When we look at the vibration spectra for a machine in the context of linear and nonlinear systems, we can make a very general statement that as machines deteriorate and develop faults they become less linear in their responses. We also can say that many machine faults create nonlinearity. Therefore, also in very general terms, we can expect the spectra from a healthy machine to be relatively simple compared with the spectra from a machine with faults. If we consider mechanical looseness as a common machine problem, we can demonstrate this.
When the machine is not experiencing looseness and is in good health, its spectra may look like that in Fig. 7, which shows the shaft rate peak (the big one on the left) and a couple of harmonics of the shaft speed. The same machine with a looseness problem (Fig. 8) might show considerably more shaft rate harmonics at higher amplitudes. This is very similar to the example of the two mass-spring systems in that when the mass-spring system was linear, only one peak was produced in the spectrum, i.e., the output looked like the input. When the mass-spring system was nonlinear, the output waveform was not sinusoidal and therefore produced harmonics in the spectrum.
If we take a step back, we can consider that the mechanical input forces in a simple rotating machine are coming from the rotating shaft. If the shaft is rotating perfectly (i.e., there is no looseness) and the response of the machine structure is perfectly linear, then we would expect to see only a single peak in our spectrum corresponding to the shaft rate. In other words, the output would look like the input. No machines are perfect, however, and shafts do not typically rotate perfectly around their centers; this is why we expect to see some harmonics in machine spectra (Fig. 7). However, as the machine becomes more nonlinear, due to a condition such as looseness, foundation cracks, or broken mounting bolts, more harmonics with higher amplitudes appear (Fig. 8).
Note that if one views a spectrum with a linear amplitude scale, one may not see the harmonic content of the spectrum if the harmonics are much smaller in amplitude than the shaft rate peak. If one views the data using a logarithmic amplitude scale, more harmonic content will be visible on the graph.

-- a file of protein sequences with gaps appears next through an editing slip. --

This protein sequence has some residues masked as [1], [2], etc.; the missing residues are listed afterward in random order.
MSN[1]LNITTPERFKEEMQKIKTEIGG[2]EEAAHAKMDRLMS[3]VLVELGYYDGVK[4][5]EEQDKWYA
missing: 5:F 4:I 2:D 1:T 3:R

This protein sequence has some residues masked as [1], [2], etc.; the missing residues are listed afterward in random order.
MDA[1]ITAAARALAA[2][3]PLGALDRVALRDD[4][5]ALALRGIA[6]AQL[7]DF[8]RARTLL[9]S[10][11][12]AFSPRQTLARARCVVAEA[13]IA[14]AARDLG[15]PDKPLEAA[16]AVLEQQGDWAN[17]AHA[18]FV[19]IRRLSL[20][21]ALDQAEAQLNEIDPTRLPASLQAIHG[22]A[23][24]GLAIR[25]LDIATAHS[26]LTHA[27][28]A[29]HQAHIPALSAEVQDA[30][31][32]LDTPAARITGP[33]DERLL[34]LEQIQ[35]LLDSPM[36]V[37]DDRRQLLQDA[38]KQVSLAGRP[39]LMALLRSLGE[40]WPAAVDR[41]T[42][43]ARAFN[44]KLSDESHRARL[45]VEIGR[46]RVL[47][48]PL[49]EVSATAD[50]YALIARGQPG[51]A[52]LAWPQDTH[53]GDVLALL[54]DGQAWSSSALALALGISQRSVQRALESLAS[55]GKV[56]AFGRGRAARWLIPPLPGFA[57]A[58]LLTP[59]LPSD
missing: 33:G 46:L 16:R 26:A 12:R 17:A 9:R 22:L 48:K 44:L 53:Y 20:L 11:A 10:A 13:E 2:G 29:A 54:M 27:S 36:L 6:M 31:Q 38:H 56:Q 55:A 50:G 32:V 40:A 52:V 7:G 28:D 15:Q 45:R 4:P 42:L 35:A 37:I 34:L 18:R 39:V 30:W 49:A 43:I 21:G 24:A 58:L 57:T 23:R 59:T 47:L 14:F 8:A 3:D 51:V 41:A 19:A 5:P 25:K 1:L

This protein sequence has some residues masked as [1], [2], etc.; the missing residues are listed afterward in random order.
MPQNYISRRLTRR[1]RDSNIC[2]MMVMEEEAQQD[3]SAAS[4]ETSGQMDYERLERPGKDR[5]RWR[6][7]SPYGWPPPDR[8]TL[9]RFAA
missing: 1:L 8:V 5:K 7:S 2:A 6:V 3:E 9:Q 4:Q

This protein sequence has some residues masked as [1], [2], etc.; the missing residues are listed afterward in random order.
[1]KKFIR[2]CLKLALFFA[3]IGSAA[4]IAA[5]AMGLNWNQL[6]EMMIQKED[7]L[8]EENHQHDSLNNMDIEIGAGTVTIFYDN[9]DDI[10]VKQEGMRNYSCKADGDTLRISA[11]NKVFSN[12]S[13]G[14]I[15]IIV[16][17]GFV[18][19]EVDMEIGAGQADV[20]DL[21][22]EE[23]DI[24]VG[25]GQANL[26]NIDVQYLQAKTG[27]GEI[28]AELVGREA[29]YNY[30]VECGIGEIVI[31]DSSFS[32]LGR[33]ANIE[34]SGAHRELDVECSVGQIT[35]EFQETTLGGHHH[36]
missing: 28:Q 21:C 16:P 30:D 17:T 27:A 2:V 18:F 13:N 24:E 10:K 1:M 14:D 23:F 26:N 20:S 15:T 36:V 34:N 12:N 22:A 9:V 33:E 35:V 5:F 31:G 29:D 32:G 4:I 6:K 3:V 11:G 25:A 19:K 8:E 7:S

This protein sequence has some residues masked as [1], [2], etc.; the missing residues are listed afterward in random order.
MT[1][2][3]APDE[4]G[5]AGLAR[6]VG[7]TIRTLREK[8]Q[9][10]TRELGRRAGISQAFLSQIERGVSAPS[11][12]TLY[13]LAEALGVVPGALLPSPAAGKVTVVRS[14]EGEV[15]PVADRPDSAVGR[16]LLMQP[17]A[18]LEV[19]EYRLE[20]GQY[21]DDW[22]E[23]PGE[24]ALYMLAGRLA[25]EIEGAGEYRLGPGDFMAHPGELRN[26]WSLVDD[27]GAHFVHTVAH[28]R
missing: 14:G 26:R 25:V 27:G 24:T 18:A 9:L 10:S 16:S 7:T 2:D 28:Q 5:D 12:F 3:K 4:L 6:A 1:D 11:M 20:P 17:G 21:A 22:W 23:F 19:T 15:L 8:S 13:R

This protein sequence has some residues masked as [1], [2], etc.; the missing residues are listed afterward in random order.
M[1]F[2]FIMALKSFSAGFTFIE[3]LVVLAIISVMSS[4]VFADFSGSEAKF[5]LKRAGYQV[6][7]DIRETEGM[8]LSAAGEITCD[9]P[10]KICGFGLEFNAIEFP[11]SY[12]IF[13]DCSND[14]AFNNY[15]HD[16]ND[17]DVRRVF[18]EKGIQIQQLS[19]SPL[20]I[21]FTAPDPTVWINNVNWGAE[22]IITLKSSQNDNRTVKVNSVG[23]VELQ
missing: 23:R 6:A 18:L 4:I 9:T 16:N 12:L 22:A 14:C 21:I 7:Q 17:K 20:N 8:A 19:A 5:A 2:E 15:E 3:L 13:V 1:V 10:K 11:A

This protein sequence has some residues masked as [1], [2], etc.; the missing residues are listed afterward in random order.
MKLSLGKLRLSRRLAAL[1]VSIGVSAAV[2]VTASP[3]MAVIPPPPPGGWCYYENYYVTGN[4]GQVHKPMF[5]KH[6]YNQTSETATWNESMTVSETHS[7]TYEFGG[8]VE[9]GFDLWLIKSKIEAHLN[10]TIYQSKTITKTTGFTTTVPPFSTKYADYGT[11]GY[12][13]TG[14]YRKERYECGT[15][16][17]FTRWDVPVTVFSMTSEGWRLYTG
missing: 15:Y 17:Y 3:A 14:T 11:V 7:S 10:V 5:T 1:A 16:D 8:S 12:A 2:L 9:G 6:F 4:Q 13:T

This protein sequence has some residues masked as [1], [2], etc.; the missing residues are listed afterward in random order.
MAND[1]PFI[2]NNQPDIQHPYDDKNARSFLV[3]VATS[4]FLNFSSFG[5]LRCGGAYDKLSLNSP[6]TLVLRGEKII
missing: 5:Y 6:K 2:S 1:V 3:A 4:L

Sidebands in a spectrum are another result of nonlinearity. Sidebands are produced by amplitude modulation.
The top waveform in Fig. 9 is an example of a modulated waveform. What we have here is a wave that repeats itself with a frequency X; however, the amplitude of this wave goes up and down at the frequency Y of the wave on the bottom of the diagram. The bottom wave is simply included to demonstrate the frequency at which the amplitude of the top wave goes up and down.
If one wishes to visualize this in mechanical terms, consider a set of gears where one gear is not centered on its shaft. We will say that the noncentered gear has 32 teeth. In one revolution of the noncentered gear we will see 32 tooth impacts. This would relate to frequency X. Since this gear is not centered on its shaft, the amplitude of the tooth impacts will go up and down as the gear moves closer and farther away from the second gear. It will take one revolution of the noncentered gear for the level of the impacts to go from maximum to minimum and back to maximum again. So, the frequency with which the levels of the impacts change (or are modulated) is the rotation rate of the noncentered gear. This would relate to frequency Y in Fig. 9.
The spectrum of these gears (Fig. 10) shows a peak at frequency X with one peak on either side of it Y distance away. Stated another way, we will see a peak at frequency X, another at X+Y, and a third at X-Y. The peaks at X+Y and X-Y are called sidebands.
Why is this system nonlinear? Because X+Y and X-Y are not found anywhere in the input signal but they do appear in the output. The only thing in the input is X or the rate of the teeth impacting. These impacts go up and down in amplitude at a rate Y, but there is certainly no X+Y or X-Y in the input.